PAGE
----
AMD Athlon X2 BE-2350: The highest CPU speed we could run reliably was 2,520 MHz. One reason for this relatively low overclock might be platform limitations.
Scott Wasson over at the Tech Report was lucky with his BE-2350 sample, as he wrote he go it to be "relatively stable" at 3 GHz. Ours didn't want to run as fast; the sample maxed out at 2,520 MHz, and reducing the Hyper Transport speed didn't help either. We had already increased the voltage to 1.4375 V, and applying more reduced our maximum clock speed. Please note that CPU-Z doesn't identify the new processor correctly, which also applies to the voltage. Using an enthusiast-class motherboard could probably help achieving higher clock speeds, but would anyone buy a low-power budget processor to pair it with an expensive high-end motherboard? Probably not. Finally, going from 2.1 GHz to 2.5 GHz represents a 19% overclocking, which is an average result for a mainstream model.
The Intel processor was easily capable of surpassing this: we could reach 2.88 GHz easily by increasing the 200 MHz FSB800 system speed to 320 MHz (~ FSB1280). After increasing the Northbridge voltage from 1.55 V to 1.7 V (default is 1.2 V), we even reached a 3 GHz clock speed. Although we probably wouldn't want to run the highly overclocked system for a longer time, we would certainly go for 2.8 GHz. This equals a 55% overclocking when compared to the stock speed of 1.8 GHz, which is not bad at all!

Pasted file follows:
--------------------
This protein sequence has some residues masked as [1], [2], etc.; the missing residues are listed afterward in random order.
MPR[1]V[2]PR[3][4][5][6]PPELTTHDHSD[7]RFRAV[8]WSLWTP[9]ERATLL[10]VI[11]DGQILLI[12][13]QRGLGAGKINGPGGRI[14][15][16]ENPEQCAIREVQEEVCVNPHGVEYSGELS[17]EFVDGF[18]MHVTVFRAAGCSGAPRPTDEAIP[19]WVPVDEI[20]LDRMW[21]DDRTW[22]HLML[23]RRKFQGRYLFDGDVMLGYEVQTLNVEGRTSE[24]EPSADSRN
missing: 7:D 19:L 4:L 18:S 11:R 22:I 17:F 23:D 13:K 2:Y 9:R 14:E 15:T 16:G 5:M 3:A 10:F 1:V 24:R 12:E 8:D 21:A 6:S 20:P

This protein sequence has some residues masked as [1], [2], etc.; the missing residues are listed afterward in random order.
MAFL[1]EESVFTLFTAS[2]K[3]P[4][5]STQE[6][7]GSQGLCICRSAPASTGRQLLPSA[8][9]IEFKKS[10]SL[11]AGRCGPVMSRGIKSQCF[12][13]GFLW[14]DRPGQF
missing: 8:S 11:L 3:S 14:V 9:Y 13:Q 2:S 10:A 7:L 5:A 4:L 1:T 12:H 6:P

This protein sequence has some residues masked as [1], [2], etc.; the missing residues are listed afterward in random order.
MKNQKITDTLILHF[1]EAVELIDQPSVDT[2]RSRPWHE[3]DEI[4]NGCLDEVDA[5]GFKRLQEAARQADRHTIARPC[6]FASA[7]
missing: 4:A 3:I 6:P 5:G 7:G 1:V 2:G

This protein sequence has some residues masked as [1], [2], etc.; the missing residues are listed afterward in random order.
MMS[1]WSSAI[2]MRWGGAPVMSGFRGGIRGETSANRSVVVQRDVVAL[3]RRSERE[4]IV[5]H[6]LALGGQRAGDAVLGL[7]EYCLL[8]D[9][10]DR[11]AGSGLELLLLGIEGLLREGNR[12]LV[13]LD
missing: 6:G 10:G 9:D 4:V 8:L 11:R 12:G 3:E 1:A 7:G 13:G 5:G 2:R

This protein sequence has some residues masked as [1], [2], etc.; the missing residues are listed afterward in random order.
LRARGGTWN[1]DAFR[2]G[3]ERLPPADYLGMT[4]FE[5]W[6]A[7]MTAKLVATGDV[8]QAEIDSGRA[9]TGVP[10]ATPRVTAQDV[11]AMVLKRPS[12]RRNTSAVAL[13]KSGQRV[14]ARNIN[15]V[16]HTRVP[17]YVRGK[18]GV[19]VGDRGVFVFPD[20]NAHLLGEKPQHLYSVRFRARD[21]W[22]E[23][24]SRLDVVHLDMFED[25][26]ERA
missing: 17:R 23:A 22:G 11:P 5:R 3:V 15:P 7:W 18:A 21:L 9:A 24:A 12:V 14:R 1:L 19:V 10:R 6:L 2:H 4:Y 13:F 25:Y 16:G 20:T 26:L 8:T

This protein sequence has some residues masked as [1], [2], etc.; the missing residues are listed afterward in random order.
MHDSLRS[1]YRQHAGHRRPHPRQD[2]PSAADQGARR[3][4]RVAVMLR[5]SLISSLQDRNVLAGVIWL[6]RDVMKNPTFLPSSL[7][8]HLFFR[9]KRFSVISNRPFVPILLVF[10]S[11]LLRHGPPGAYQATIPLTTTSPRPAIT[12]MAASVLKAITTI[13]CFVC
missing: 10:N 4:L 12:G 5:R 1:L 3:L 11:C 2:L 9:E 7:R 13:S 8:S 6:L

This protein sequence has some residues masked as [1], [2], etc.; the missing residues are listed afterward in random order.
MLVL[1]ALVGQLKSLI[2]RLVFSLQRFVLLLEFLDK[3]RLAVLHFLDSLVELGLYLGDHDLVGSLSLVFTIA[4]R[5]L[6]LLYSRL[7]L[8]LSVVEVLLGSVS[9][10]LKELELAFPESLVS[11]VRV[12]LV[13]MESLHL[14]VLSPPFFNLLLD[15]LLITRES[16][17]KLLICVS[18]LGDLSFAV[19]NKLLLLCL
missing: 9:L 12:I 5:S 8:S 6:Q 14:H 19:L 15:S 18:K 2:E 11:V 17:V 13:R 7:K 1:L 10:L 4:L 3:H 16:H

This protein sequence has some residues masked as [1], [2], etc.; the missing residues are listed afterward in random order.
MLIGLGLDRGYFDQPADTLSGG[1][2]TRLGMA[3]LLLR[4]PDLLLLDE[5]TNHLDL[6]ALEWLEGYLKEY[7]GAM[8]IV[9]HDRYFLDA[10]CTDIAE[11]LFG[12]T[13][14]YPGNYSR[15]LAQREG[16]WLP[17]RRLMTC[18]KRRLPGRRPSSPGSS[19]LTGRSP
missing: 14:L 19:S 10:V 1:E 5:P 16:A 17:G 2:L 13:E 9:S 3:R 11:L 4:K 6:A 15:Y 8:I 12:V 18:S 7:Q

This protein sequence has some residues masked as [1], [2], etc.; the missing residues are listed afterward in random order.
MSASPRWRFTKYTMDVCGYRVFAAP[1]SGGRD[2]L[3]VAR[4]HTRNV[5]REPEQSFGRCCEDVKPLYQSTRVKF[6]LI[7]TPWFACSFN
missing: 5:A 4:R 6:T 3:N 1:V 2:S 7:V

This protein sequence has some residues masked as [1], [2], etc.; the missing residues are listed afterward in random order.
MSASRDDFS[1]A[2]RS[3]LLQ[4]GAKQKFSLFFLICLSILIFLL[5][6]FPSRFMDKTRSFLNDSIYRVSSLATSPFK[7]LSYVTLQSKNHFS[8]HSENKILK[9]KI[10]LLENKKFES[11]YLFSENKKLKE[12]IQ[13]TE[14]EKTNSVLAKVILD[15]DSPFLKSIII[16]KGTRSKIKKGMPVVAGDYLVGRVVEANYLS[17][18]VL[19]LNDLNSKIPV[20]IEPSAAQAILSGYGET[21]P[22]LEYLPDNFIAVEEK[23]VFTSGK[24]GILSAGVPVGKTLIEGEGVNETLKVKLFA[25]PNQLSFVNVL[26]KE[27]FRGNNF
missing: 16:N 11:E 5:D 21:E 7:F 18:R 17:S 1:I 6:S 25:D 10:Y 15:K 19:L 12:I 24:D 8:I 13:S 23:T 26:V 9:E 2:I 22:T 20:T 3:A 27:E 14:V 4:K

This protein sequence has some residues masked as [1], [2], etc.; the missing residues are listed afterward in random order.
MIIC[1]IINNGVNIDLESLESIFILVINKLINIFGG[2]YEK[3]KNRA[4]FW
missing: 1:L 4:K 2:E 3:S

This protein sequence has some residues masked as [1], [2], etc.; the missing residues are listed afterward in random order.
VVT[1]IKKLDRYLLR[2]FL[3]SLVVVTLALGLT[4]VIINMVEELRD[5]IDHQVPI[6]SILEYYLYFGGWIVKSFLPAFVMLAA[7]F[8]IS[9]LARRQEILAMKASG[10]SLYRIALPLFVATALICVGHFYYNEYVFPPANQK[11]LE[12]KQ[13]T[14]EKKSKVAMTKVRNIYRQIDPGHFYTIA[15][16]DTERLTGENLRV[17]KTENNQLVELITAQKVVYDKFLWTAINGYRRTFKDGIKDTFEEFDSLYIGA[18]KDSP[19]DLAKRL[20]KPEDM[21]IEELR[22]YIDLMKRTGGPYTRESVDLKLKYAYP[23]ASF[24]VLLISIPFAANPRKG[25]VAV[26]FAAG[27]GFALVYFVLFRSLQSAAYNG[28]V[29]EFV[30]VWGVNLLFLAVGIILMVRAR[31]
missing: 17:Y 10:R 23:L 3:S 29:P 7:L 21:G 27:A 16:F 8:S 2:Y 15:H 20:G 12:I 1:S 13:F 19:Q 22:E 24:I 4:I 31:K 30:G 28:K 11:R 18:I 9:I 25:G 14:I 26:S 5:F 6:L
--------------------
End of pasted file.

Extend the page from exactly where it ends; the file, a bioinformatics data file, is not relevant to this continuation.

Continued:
Intel: 2.88 GHz was reliable, which we verified by running Prime95 for 15 minutes.
3,014 MHz was the maximum clock speed we could reach with our Pentium Dual Core E2160. However, the system wasn't entirely stable at this speed.
- Cheap And Efficient Dual Core Processors
- The 45 W CPU: Athlon X2 BE-2350
- The Challenger: Intel Pentium Dual Core E2160
- Overclocking: Intel Beats AMD
- Platforms With Integrated Graphics
- Intel: MSI Q965MDO With Q965 Chipset
- Test Setup
- Benchmark Results
- Application Benchmarks
- Synthetic Benchmarks
- Conclusion: AMD For Efficiency, Intel For Performance